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Healthcare Key Findings: January 2013

Report on U.S. Healthcare System Finds Waste and Opportunities to Improve

Report on U.S. Healthcare System Finds Waste and Opportunities to Improve

Health costsAccording to an Institute of Medicine report, “America’s healthcare system has become too complex and costly to continue business as usual.” Mountains of data, inefficiencies, as well as economic and quality barriers waste $750 billion annually, or about 30% of all healthcare spending. Unnecessary services, excessive administrative costs, fraud and other problems cited in the report stand in the way of improvements and “threaten the nation’s economic stability and global competitiveness.” One source estimates that 75,000 deaths might have been averted in 2005, for example, if “every state had delivered care at the quality level of the best performing state.” The report detailed examples of health care providers currently using smarter systems in healthcare delivery, preventing re-hospitalizations, upgrading record systems and eliminating ineffective therapies. The Institute recommended solutions to reduce costs and improve care by: ensuring doctors work in teams and share information; making prices and costs transparent to consumers, rewarding doctors for outcomes, not procedures; ensuring all doctors use the best-tested practices and identifying and correcting errors.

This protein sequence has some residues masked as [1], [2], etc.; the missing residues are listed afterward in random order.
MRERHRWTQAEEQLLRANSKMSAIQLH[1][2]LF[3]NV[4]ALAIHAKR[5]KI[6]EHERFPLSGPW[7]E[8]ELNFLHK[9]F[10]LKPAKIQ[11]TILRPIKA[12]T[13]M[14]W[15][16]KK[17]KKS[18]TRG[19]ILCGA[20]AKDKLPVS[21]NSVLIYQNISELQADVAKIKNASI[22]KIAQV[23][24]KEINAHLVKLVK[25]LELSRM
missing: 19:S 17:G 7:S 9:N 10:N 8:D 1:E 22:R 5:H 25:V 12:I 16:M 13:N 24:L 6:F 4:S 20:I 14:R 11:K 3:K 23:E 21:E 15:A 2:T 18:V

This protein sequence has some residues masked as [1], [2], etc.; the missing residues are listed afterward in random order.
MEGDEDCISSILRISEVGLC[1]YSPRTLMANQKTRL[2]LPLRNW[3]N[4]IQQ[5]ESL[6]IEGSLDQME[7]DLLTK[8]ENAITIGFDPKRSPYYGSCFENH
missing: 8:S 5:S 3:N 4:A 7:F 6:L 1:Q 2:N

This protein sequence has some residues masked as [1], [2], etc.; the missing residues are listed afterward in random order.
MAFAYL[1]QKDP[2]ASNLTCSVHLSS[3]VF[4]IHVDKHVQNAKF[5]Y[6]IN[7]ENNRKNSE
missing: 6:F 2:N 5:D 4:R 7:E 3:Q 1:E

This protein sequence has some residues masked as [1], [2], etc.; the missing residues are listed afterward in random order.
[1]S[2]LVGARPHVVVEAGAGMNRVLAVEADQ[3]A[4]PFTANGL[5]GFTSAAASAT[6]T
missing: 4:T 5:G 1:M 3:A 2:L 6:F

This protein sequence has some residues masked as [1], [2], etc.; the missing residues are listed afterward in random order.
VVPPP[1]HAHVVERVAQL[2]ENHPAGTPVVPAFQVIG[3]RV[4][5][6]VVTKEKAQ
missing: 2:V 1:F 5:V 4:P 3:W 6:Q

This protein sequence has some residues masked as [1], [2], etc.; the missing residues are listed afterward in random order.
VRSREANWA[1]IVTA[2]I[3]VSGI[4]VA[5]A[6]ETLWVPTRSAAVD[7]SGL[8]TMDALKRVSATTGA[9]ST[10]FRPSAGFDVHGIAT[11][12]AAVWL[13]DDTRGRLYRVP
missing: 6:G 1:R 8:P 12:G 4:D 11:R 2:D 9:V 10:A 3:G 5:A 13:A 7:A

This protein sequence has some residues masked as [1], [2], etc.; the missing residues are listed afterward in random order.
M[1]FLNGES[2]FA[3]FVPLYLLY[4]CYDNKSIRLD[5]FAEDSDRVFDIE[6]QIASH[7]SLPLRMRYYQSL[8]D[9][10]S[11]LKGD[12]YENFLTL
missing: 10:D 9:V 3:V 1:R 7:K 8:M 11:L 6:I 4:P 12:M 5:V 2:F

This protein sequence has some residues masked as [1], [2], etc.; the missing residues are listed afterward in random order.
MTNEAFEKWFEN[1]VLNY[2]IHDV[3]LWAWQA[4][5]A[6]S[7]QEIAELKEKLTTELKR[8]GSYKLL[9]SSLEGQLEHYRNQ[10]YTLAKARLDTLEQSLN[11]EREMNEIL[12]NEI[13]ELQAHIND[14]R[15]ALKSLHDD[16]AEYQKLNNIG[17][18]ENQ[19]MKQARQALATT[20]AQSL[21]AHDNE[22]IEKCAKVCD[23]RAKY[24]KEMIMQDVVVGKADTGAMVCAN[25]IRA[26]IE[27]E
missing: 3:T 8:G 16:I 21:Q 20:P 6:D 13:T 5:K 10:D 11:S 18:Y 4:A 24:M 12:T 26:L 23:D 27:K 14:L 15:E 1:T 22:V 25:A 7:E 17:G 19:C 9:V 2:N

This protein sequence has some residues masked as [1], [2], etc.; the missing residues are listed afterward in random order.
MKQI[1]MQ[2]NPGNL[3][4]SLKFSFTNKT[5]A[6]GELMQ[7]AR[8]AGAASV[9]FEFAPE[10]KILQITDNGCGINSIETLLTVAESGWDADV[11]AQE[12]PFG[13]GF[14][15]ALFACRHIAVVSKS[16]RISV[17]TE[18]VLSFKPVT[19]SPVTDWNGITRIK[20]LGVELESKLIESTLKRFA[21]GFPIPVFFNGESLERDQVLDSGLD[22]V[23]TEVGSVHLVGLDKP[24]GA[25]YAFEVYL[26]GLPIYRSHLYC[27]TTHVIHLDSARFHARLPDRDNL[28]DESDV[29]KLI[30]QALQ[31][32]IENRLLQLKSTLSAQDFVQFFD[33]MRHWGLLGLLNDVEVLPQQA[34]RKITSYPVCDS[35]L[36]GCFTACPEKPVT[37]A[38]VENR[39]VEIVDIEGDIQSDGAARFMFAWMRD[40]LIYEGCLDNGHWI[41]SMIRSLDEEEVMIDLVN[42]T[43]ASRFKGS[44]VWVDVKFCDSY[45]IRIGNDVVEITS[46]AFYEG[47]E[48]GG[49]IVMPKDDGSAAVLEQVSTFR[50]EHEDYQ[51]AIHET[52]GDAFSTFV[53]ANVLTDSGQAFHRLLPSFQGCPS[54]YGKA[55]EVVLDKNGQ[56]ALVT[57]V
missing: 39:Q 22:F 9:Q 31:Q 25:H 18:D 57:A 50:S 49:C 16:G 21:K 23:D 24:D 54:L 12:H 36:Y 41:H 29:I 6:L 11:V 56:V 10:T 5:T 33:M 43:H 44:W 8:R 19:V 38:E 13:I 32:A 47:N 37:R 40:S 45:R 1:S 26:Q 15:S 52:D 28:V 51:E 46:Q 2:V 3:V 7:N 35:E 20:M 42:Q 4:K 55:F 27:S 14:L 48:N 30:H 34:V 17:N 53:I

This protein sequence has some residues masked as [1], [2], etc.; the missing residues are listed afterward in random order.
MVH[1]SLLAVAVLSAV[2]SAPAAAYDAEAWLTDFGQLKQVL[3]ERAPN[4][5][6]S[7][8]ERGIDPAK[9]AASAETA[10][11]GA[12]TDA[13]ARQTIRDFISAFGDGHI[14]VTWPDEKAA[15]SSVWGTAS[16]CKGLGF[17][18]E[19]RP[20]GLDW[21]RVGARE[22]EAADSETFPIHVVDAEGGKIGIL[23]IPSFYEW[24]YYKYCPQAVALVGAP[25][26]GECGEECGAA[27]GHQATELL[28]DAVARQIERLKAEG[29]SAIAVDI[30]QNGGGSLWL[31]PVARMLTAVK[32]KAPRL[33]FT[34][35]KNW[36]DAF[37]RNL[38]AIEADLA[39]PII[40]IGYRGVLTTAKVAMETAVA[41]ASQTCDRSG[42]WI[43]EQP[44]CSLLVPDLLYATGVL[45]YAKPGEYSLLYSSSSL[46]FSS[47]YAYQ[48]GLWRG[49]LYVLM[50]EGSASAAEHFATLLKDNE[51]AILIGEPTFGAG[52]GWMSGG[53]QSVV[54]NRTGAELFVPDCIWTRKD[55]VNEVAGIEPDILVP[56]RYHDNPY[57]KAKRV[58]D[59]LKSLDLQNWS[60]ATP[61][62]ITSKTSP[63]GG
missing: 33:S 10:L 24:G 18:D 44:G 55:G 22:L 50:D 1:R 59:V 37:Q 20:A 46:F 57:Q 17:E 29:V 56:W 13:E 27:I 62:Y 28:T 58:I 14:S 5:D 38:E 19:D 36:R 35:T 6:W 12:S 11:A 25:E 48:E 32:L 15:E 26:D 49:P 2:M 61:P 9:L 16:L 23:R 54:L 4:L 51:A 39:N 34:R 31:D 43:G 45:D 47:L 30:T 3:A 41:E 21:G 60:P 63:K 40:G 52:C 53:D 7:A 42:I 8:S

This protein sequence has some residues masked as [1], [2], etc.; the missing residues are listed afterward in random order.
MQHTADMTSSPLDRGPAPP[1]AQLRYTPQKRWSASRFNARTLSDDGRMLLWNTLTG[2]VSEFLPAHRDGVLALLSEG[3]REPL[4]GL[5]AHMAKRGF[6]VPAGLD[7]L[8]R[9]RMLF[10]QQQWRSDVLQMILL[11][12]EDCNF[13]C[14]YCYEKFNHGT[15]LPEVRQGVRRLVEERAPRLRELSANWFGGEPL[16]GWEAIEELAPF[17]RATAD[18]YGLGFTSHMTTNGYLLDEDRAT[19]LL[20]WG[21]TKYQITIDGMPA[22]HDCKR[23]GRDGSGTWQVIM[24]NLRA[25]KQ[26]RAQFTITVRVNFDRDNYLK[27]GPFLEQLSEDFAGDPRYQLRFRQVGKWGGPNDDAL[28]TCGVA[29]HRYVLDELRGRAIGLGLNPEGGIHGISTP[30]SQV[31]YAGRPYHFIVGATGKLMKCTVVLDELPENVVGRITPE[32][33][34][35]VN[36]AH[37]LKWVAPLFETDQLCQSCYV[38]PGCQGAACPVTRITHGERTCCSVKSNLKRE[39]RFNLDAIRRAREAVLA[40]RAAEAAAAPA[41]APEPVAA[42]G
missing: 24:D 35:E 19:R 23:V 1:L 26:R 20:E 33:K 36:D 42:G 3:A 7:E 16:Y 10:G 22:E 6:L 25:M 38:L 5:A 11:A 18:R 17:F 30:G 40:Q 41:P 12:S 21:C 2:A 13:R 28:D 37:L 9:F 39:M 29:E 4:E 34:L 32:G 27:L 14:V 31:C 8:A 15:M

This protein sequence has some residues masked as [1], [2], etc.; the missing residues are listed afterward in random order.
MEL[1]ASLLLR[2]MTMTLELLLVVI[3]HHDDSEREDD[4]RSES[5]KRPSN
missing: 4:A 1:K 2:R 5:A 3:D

• The United States is the only industrialized country in the world without a universal health insurance system. (
  • 75% of all health care dollars are spent on patients with one or more chronic conditions, many of which can be prevented, including diabetes, obesity, heart disease, lung disease, high blood pressure, and cancer. (
  • There are four times as many health care lobbyists in Washington as there are members of Congress. (
  • An estimated seven to 10 million people worldwide live with Parkinson’s disease. In the United States, as many as one million individuals live with PD, which is more than the combined number of people diagnosed with multiple sclerosis, muscular dystrophy and Lou Gehrig’s disease. Approximately 60,000 Americans are diagnosed with Parkinson’s disease each year, and this number does not reflect the thousands of cases that go undetected. Incidence of Parkinson’s increases with age, but an estimated four percent of people with PD are diagnosed before the age of 50. Statistics have shown that men are slightly more likely to have Parkinson’s disease than women. (Parkinson’s FAQ)
  • The flu kills about 36,000 people each year in the US—90% of those who die of the flu are 65 or older. (

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